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I'm thinking about putting every class into a separate file and doing the static initialization outside of the class definition.

The problem with this is the fact that the initialization will happen before the said class is actually needed (it will happen when the file which contains the class is included for the first time). It's a problem, because it may happen that the class won't be used at all, hence the initialization is unnecessary. And I think the practice of including the used files not in the beginning of your code is simply a dirty technique.

If anybody has a viable solution to this problem, I would greatly appreciate it.

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Where do you think you need static initializers? If you are more clear about what you're trying to do, we can help you better. I have never needed them; you're probably overthinking this. –  ryeguy Sep 15 '09 at 18:00
2  
I need them to establish connection to a database. But please realize that explaining why I shouldn't do it that way, won't really solve the problem, which - as I suspect - is not mine exclusively. –  kahoon Sep 15 '09 at 18:05

5 Answers 5

up vote 2 down vote accepted

You might look up for __autoload when a class is not found it is called and supposed to include the file contains that class. You can put static initializers in that function.

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1  
You can put static initializers to the PHP files that includes the class and let __autoload to include class files for you. That way manually including class file will not cause any problem. –  Cem Kalyoncu Sep 15 '09 at 20:39
    
I didn't know about __autoload, and I really like this solution. I believe this is the closest I can get to emulate the desired functionality. Another good thing is that I can avoid including every single needed file one by one; I'll just make a file which contains the __autoload method and let it do the work when it's needed. Thank you! –  kahoon Sep 15 '09 at 22:09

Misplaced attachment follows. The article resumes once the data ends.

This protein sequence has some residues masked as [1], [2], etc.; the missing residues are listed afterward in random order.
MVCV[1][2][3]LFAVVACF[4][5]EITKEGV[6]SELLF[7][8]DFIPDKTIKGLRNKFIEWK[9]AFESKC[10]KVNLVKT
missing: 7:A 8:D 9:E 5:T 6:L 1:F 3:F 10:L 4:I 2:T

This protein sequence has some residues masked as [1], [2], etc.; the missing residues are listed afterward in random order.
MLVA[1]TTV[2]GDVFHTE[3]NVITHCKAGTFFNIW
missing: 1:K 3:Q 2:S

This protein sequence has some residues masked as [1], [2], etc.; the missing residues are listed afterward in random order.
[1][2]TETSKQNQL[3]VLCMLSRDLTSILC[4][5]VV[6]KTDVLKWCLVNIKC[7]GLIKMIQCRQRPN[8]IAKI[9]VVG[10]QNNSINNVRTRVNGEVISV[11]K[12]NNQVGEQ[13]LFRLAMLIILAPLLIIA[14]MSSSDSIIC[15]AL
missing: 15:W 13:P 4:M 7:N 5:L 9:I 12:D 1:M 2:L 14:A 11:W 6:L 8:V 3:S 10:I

This is what we do for our classes, managing 40-50 classes using includes is very hard. I wish there was a method to do the same for JS. We end up adding lots of unnecessary JS files. –  Cem Kalyoncu Sep 15 '09 at 22:14

Take a look at code like this. It uses a singleton instance of the database yet you can still create instances of the class:

class DB
{
    private static $_db;

    public static function pdo()
    {
        if (is_null(self::$_db))
        {
            self::$_db=new PDO('pgsql:host=localhost;
                                port=5432;
                                dbname=testdb;
                                user=postgres;
                                password=abc123');
            self::$_db->setAttribute(PDO::ATTR_ERRMODE, PDO::ERRMODE_EXCEPTION);
        }

        return self::$_db;
    }

public static function factory()
{
    return new self;
}

private function __construct() {}

When you want an instance of the DB, you do DB::factory(). DB uses self::pdo() to return the singleton to access the database.